Fuzzy though I was, I was determined to walk and finish my walk, now that I knew I was not really sick but I did not have the strength because I was just hungry. Although I was very behind my team, I was definitely going to finish the walk. Giving up was not an option where I am concerned, and besides endurance walking was a newly found passion, the only thing that I thought I’m good at, giving up on it would be betraying that thought. Jelly feet, shaking hands, swimming head, distorted vision and all, I attempted to stand up and walk. I could not let this Tulbah Mountain defeat me. Even though there were very few birds on that mountain, but those small things appeared be laughing at me, the looser!
Instead of walking back towards the camp though, I was walking up the mountain in the direction of all the other teams that had passed me feeling sorry. I was damned if I was going to give up and be beaten by a 30km route? Never! The first team I passed could not believe it. One wide-eyed member exclaimed, “Did you just wake up from the dead? Unbelievable!” “Oh yeah and I’m here to stay”. I said edging past the team, still weak and shaky but was determined to go forward. As I continued in the route one thing and one thing only was on my mind I was going to complete this route no matter what. I could feel that I was getting stronger and stronger as I went up the mountain. Maybe the sight was helping me to get stronger surrounded by the mountain brush and Cape fynbos, the fresh air on top of the mountain helped me regain my strength.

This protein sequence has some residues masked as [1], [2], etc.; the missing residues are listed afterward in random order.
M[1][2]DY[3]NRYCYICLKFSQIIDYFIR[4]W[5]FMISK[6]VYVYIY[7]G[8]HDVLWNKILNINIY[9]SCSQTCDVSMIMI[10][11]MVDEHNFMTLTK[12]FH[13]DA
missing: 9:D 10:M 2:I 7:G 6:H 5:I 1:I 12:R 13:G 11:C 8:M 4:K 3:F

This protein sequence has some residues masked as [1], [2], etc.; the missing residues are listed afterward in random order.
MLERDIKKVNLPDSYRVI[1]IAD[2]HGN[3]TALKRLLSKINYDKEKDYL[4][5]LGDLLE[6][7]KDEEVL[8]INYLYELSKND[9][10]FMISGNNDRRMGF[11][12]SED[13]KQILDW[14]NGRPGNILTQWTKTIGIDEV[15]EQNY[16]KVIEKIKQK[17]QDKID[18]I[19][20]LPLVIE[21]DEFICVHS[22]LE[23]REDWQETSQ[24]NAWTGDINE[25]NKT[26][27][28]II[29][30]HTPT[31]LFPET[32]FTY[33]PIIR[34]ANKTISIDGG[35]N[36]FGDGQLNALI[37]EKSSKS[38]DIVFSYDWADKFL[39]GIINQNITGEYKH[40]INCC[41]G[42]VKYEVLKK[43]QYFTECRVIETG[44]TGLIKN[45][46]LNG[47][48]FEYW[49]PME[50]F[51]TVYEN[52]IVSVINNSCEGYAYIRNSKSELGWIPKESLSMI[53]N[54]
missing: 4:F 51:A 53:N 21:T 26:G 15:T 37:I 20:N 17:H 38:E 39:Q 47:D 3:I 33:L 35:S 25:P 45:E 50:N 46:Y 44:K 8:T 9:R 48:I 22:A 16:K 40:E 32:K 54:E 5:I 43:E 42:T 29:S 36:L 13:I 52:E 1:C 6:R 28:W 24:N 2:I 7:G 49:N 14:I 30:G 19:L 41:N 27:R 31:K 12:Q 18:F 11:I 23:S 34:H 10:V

By the time I made it to the next kilometer I had recovered and feeling much stronger. So my next goal was to catch up with my team mates. They were not going to believe what they were going to see. They kept through to their promise to call every 30 minutes and a few times I told them I was heading back to the starting point. When they called every time after that I would tell them that I’m either nearer the starting point or I have arrived and I’m well. So with that re-assurance they walked on full speed to the finishing line. They were as surprised as every competitor I had passed on the route, when I came into their view a few meters to the finishing line.
They kept asking how I did it. I was definitely a semi-hospital case and they’ve seen that when they left me behind. We made it together with my teammate across the finishing line. Although we did not win the gold medal for the firstplace because of distance between team members and check point reporting technicalities, I was nevertheless proud of myself for enduring!